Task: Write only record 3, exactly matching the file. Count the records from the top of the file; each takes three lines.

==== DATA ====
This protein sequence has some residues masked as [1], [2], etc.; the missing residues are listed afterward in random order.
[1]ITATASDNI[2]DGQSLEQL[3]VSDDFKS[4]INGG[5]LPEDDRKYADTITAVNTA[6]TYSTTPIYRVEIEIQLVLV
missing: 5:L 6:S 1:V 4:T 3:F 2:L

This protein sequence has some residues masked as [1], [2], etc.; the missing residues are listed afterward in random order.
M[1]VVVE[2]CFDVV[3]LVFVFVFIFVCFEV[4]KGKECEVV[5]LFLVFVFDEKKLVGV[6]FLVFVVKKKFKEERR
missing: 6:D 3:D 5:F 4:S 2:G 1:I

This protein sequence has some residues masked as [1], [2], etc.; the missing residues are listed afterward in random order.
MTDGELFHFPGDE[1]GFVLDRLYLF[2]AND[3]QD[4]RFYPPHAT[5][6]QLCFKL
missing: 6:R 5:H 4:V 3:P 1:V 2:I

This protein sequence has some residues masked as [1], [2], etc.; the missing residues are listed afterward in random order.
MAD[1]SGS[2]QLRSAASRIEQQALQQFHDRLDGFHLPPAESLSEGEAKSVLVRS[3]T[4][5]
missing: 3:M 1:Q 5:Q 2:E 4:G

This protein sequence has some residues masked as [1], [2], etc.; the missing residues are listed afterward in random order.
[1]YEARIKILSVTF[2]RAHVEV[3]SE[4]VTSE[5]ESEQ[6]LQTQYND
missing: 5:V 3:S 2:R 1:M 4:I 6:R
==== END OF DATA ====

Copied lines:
This protein sequence has some residues masked as [1], [2], etc.; the missing residues are listed afterward in random order.
MTDGELFHFPGDE[1]GFVLDRLYLF[2]AND[3]QD[4]RFYPPHAT[5][6]QLCFKL
missing: 6:R 5:H 4:V 3:P 1:V 2:I